Impact of loneliness in men over age 60


Social isolation may have serious health consequences; urologists can help.

Although loneliness is not a diagnosable illness, it is a common and misunderstood mental health problem for men and women of all ages. This is especially true for men over the age of 60 years who may view loneliness as a shameful secret. This applies to married as well as divorced or widowed men.

Our cultural stereotype of older men offers a sharp contrast to the emotional reality of loneliness. We focus on “socially desirable” messages such as retired men playing golf, fishing, or acting as the patriarch of family events. However, for many older men loneliness is a chronic problem, and for a large number it is a recent (since retirement) experience. Loneliness is multi-causal and multi-dimensional with large individual, relational, cultural, and value differences.

To provide perspective, it is important to note that the majority of men do thrive with aging and retirement. However, a significant number-as many as 30%-“crash and burn.” This involves high levels of anxiety and depression, alcohol or drug abuse, and greater risk of suicide attempts and completion (McCarthy B, McCarthy E. “Therapy with Men after Sixty.” New York: Routledge; 2014). One of the best predictors of major problems is when a man stops being sexual. This does not just mean stopping intercourse, but avoiding any type of sensual or sexual touch, including affectionate touch.

Also see:How do smoking and drinking affect fertility?

When a spouse dies, a majority of men eventually remarry and reestablish a new social support system with their new spouse and her family. In terms of quality friendships, men often report more acquaintances while women report more quality friendships and closer relationships with older and younger family members. For too many men, their only close relationship is with their spouse.


Health consequences of loneliness

There are a number of potential physical and mental health consequences of loneliness. The lonely man does not feel accountable to anyone so he may avoid making medical appointments and following through with recommended diagnostic tests (eg, colon cancer screening).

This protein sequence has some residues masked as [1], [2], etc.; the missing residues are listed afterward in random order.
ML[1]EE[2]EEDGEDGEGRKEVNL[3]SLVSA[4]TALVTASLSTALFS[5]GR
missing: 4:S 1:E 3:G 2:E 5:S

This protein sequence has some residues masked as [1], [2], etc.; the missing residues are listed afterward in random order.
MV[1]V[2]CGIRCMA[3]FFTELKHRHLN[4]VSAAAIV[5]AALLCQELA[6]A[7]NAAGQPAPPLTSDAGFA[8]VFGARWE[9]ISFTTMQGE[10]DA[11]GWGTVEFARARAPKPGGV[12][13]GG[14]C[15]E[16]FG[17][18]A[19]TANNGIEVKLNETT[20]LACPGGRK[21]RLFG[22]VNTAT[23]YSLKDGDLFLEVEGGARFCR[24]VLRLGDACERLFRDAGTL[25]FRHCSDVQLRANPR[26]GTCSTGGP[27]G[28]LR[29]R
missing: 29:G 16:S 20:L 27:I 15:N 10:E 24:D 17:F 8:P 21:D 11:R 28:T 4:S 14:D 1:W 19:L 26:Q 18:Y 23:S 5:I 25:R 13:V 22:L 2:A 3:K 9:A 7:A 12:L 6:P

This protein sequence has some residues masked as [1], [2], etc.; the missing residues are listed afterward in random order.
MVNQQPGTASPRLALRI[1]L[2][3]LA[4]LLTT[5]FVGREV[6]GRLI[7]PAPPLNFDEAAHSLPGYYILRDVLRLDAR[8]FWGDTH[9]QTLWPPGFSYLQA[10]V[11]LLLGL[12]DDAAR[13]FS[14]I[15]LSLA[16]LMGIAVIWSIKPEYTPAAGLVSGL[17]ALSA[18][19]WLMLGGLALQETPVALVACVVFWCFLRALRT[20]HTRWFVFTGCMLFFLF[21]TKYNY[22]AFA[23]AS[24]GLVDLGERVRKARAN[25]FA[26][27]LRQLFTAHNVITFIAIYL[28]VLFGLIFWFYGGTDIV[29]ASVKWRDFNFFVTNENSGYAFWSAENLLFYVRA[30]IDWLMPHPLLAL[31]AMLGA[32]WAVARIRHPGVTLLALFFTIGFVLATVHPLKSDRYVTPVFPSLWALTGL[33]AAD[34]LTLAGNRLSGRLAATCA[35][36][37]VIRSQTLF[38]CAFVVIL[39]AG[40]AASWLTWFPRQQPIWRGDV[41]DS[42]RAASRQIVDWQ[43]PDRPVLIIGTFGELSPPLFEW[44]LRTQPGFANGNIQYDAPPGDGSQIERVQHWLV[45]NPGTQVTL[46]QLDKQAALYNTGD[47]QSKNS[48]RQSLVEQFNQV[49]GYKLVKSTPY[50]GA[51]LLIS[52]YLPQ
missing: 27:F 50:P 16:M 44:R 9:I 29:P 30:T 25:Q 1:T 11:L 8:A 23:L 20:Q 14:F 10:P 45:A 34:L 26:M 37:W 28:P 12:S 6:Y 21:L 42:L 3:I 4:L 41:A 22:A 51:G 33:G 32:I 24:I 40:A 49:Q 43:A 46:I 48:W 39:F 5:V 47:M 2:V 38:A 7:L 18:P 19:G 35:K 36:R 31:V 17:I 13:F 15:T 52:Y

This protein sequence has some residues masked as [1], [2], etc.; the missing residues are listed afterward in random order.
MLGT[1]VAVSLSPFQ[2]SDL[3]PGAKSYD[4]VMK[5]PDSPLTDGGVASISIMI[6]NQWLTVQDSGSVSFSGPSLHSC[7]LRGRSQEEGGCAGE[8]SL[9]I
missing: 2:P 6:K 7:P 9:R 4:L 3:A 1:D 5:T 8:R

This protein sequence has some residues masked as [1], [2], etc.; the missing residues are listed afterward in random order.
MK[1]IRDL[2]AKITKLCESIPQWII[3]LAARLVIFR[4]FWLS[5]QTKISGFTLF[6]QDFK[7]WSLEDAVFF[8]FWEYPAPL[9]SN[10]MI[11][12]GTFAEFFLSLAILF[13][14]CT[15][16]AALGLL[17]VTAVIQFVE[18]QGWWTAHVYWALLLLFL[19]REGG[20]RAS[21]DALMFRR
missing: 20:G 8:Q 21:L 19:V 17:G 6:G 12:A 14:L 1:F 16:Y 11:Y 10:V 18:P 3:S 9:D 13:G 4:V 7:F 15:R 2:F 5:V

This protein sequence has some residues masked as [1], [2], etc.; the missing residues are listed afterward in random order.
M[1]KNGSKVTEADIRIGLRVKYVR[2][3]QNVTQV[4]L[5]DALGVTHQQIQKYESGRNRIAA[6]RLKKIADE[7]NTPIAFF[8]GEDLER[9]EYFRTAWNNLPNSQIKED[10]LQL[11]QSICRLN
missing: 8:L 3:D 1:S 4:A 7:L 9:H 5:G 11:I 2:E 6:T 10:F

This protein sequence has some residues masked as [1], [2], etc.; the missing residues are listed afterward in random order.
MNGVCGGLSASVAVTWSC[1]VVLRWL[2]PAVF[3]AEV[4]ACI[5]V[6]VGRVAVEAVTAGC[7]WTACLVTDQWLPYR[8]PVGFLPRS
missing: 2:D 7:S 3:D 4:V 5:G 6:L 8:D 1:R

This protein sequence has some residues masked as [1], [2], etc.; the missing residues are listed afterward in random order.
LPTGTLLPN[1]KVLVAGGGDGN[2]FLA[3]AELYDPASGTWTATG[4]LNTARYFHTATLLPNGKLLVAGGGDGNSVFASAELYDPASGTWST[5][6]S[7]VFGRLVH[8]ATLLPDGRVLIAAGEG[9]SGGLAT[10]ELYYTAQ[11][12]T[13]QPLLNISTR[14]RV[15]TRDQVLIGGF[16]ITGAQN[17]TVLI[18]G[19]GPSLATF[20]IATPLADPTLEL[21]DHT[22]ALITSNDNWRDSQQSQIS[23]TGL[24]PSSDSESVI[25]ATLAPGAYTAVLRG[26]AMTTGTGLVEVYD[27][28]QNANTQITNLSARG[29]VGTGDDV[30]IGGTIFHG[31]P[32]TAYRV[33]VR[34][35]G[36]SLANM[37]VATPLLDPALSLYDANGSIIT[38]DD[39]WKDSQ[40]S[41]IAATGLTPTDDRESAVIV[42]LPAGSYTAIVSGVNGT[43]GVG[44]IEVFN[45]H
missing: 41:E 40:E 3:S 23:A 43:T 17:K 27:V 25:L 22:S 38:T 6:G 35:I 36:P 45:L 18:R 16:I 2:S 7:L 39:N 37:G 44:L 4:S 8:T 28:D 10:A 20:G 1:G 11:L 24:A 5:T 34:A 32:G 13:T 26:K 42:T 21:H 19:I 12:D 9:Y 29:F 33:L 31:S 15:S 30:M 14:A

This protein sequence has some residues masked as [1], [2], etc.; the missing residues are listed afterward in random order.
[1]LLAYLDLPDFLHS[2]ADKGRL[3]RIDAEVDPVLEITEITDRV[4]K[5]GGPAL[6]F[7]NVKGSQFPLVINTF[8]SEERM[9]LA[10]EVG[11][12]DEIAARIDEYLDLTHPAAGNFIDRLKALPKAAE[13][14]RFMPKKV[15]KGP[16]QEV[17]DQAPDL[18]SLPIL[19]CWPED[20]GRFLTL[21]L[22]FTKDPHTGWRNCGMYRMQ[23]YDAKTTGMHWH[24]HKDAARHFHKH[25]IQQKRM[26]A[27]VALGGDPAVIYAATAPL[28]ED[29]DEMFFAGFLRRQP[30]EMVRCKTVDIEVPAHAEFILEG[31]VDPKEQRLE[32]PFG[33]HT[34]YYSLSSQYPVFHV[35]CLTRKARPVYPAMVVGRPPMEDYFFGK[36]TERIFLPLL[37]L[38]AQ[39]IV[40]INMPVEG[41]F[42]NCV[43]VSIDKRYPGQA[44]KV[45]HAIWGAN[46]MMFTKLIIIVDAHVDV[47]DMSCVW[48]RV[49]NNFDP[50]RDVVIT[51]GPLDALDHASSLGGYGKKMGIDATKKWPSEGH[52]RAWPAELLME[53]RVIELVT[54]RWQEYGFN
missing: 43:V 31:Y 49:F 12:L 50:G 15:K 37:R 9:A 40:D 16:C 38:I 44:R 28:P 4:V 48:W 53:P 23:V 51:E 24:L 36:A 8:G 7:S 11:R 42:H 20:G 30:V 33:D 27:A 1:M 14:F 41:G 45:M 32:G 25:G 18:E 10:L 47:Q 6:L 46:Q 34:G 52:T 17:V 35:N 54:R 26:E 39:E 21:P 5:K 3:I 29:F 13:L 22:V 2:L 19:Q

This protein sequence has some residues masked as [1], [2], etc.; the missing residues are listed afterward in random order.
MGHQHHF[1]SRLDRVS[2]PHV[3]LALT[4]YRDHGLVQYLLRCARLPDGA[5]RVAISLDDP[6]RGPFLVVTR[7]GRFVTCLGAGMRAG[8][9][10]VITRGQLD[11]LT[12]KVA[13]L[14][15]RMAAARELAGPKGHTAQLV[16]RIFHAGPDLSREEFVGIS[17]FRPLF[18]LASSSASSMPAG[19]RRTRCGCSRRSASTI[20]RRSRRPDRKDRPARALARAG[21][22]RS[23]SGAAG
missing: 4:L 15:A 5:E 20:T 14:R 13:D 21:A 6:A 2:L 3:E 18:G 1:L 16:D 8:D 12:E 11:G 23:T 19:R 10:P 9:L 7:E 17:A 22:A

A particularly powerful example is the man who is told he needs a biopsy to rule out prostate cancer. He puts off scheduling the biopsy because he is afraid of the potential outcome. Embarrassed that he did not follow through on making an appointment, he cancels it altogether. Five years later, the man is admitted to the hospital with stage 4 prostate cancer with a poor prognosis.

Lonely men usually do not engage in preventive health care. Seldom do they make yearly appointments with their primary care physician. In addition, poor behavioral health habits including poor sleep patterns, lack of exercise, poor eating habits, smoking, and alcohol or drug abuse are common and subvert health. Finally, the lonely man is unlikely to follow a disciplined regimen of taking prescribed medications.

This pattern of neglect and unhealthy behaviors increases the risk of mental health problems, while the lack of social support reduces the chance that the man will seek assistance. Over time the problems become chronic and severe. Health cannot be treated with “benign neglect.”

Next:Role of the urologistRole of the urologist

Should loneliness be a concern for the urologist? The traditional narrow approach to urology has been that of a specialist focused on assessing and treating a specific medical problem-a “plumber” who fixes a man’s broken parts. The biopsychosocial model for assessment and treatment of older men recommends that the urologist be an “ask-able” doctor who is available to discuss a range of biomedical, psychological, and relational/social concerns, including loneliness (table 1). Rather than asking “yes/no” questions, the urologist is encouraged to ask open-ended questions, giving the patient an opportunity to tell his story and disclose concerns (table 2).